Procrastination is a relatively common way of coping with the unpleasant tasks of everyday life, even for people who aren’t suffering from a dependency to alcohol or drugs. Iím not saying itís a sound coping mechanism Ė it will definitely hinder your productivity and hurt your progress Ė but many of us engage in it on a daily basis, perhaps even without realizing it.
For the average person the dangers procrastination consist of are: stagnation, poor results at work or at school, etc. Unfortunately, for recovering alcoholics, things are far worse and they should definitely do their best to get out of this state.
I Used to Procrastinate… A lot!† †
When I first came home from rehab, I didnít have a plan of action ready. I hadnít thought about the projects Iíd engage in to occupy my time, in spite of the fact that during rehab I learned about the importance of constructing a sound routine for every single moment of the day. Since I was unemployed, the logical thing to do was to start looking for a job. How hard could it be?
As it turns out, itís very difficult to find a job when youíre not actively searching for one. I knew very well that in order to have enough money to support my family, employment was necessary. However, my job search consisted mainly of browsing Facebook (I told myself that thereís a chance I would come across a wanted ad), sharpening my entire collection of pencils to take down the potential job offers, scribbling different things on my notepad, reading the local newspaper for hints about the job market, so on and so forth.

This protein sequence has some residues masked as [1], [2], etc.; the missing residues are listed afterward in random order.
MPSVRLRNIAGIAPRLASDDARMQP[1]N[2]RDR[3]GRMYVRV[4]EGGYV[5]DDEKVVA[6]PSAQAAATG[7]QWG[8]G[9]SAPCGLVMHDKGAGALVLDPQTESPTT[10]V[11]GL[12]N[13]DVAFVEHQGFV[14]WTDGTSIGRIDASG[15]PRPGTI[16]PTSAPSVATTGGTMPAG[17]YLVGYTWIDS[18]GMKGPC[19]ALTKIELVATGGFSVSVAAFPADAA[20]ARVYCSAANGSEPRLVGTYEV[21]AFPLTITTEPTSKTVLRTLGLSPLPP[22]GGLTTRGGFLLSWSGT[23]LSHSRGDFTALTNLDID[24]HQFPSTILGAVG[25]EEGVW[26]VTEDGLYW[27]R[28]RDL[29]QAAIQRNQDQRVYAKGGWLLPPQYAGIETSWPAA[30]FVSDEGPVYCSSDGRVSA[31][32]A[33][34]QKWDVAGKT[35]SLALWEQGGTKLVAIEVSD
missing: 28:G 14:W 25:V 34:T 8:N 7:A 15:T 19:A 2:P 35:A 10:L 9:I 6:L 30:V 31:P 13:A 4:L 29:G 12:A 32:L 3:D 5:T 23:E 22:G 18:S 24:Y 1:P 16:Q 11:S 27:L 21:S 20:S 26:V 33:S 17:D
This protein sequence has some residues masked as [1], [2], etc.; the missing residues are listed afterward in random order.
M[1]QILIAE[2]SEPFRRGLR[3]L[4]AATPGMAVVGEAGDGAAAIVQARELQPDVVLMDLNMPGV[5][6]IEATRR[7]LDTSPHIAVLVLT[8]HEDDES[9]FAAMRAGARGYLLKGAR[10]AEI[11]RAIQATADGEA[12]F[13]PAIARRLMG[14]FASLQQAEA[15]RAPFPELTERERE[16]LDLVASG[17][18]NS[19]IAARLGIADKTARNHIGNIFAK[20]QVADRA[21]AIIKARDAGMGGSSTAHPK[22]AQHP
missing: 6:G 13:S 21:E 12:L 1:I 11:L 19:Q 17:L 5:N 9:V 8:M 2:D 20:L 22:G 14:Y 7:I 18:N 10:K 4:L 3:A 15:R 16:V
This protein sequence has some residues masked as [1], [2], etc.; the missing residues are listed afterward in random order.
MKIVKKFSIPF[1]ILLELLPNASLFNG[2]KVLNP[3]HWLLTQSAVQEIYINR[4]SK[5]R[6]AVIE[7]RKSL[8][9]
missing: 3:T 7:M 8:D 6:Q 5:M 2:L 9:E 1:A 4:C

No Luck? How Can This Be? †††
This job hunt went on for several months and my wife was starting to catch on that something inside me was actually preventing any real action towards the goal. As our savings accounts were on the brink of depletion, she kept insisting that I need to try harder. I argued that I was doing my best Ė I wasnít Ė but she still pestered me every single day. I eventually had to admit that it was obvious I had a problem, so I brought the subject up with my therapist.
As I would learn in therapy, procrastination is a behavior that stems from a compulsive need to decline outside requests. It comes with an unpleasant side effect called learned helplessness. What I was doing the whole time when I shouldíve been looking for a job consisted of actively postponing any action because I was secretly anxious about the results. In other words, I didnít schedule a single interview due to the fact that I was scared about being rejected and having my former alcoholism brought up. At the same time, learning a new skill seemed to imply a lot of effort and I was constantly feeling drained.
Eliminate Procrastination From Your Routine Before it Eliminates You
Iíll admit, even after therapy I wasnít really doing much to find a job. I eventually succumbed to boredom as my little projects werenít providing any relief and I relapsed. The second time around, however, I was much more determined and I used the last part of my rehab therapy to construct a plan of action for the outside world.
I actually discussed a position at my former company Ė on a trial basis of course Ė before I was released. You see, once you set yourself to break the barriers imposed by your subconscious and take action, thereís nothing to stop you from achieving your dreams.